Many medical centers using Gamma Knife focus treatments on the top and sides of the hamartoma. In order to maximize effectiveness and minimize risk to the optic nerves, treatment centers will often treat the critical upper portion of the hamartoma with the higher dose while limiting the dose as it gets closer to the lower portion, closer to the optic nerve. Studies have shown that treatments with less than 17-18 Gy have been less effective overall. Individuals who have shown improvement after Gamma Knife treatment have usually received a dose of 17-18 gray (Gy) to the edge of the hamartomas. To minimize risk of vision loss when the bottom of the hamartoma is near the optic nerves, the radiation level in this area may be limited to 12 Gy.

The advantages associated with GKS include avoiding the risks associated with surgical resection, including short-term memory problems, hypothalamic dysfunction, and bleeding. However, a disadvantage of radiosurgery is its delayed onset of action. It is not uncommon to wait 6 months to 18 months (for some, even up to 3 years) to realize the full effects of the treatment. For some individuals, repeat radiation may be required to get the desired effects. If GKS proves unsuccessful, standard surgery may still be an option. For a list of questions to ask your surgeon if you are contemplating GKS surgery, click here.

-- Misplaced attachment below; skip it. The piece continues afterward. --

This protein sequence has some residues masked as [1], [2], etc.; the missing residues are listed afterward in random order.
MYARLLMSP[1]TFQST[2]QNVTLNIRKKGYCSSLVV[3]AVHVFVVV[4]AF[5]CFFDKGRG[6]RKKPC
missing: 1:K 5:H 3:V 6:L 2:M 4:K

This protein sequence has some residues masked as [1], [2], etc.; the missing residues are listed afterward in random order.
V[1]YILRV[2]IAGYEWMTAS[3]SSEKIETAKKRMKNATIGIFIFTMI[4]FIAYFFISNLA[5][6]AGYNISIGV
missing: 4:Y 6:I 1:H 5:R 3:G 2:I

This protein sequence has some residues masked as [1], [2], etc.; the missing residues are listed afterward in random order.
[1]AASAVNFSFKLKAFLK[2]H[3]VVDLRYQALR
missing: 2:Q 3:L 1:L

MRI-guided Laser Thermal Ablation

Any patient with medically refractory epilepsy and MRI-visible lesions like an HH, are potential candidates for laser thermal ablation therapy. Laser ablation is performed through a small ‘nick’ scalp incision and hole in the skull as opposed to an extensive scalp incisions and large cranial opening that is typical of standard epilepsy surgery. The treatment time and recovery time are both dramatically faster. In the event that the procedure incompletely treats a patient’s epilepsy, repeat treatments are usually straightforward and well- tolerated. Although thermal ablation is a minimally invasive surgery, there are risks. Treatment success is completely dependent on accurate placement of the laser fiber into the target lesion. Inaccurate placement of the laser is a potential risk and therefore injury to fragile or sensitive structures nearby is possible. For that reason, the majority of the treatment time is meant to ensure the accuracy of laser placement prior to initiating ablation. As with any brain procedure, there are risks of bleeding and infection, but these are always proportional to the size of the surgical exposure, treatment time and depth of treatment, all of which are lessened with laser therapy compared to open cranial surgery. The actual laser ablation treatment time is on the order of minutes. Set-up time and laser fiber placement can be 3-4 hours. The majority of patients spend one night in the hospital and are discharged the following day.